I have been working on a paper which explores issues surrounding the separation of governance and management. The topic is potentially quite controversial, because it questions the basis of most modern governance practice. Hopefully, the findings will be presented at a conference in the USA early next year.
The paper is needed because we have witnessed many corporate failures in the last decade, and autopsies suggest that a failure of governance was a contributing factor in many cases. Clearly, the separation of governance and management espoused by agency theory(*), and by many since, has provided no guarantee of success. Various defensive positions have been erected by Boards including lack of information; poor implementation of strategy; and, management fraud. Important questions lie just below the surface, including what role the Board should play, and whether a clear separation between governance and management is the best model to achieve the organisation's aims.
The answers to these questions have potentially far-reaching ramifications. I would appreciate hearing your views and experiences, to inform my research. If you can share links or references to any prior papers, that would be great as well. Please feel free to provide a (public) comment here, or, if you would prefer, contact me via email.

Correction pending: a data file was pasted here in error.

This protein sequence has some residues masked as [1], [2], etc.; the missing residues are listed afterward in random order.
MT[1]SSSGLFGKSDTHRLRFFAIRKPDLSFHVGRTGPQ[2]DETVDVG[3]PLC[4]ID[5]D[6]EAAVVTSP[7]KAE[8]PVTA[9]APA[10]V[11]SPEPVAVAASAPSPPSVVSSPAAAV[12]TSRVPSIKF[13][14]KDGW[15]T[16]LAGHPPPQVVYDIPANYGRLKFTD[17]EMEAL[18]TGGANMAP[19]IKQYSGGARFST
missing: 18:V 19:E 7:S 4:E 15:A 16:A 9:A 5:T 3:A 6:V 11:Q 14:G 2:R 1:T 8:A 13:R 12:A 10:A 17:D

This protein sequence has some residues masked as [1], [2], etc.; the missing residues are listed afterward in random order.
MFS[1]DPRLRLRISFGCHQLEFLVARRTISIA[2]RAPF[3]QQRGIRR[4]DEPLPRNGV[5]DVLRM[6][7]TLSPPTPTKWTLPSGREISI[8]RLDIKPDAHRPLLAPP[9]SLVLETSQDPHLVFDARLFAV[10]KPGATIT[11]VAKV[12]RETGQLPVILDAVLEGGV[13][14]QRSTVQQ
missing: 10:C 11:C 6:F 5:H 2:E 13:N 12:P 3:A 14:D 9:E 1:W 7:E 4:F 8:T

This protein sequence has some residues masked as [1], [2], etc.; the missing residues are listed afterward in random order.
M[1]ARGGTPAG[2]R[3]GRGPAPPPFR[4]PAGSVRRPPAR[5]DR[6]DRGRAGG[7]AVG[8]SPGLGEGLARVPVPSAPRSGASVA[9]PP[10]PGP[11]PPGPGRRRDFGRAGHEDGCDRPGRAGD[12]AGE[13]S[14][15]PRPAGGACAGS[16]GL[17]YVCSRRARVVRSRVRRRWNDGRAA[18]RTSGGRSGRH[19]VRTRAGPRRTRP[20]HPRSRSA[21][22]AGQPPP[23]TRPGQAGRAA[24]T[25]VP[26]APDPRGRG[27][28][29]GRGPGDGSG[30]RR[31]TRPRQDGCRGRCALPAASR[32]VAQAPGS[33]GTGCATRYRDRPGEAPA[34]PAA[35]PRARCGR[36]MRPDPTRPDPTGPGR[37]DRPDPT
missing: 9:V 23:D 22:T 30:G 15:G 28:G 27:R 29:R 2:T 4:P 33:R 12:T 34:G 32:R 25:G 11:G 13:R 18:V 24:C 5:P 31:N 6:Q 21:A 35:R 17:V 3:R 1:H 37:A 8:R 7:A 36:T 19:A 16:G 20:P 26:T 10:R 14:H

(*) The "traditional" view—that the roles of governance and management must be held separate—is based on agency theory. Agency was proposed by Jensen and Meckling in the 1970s. It has become the dominant theory of governance, in both research and practice. However, in the four decades since, no robust evidence to explain how such a model delivers better performance has emerged.
Thoughts on corporate governance, strategy and the craft of board work; our place in the world; and, other things that catch my attention.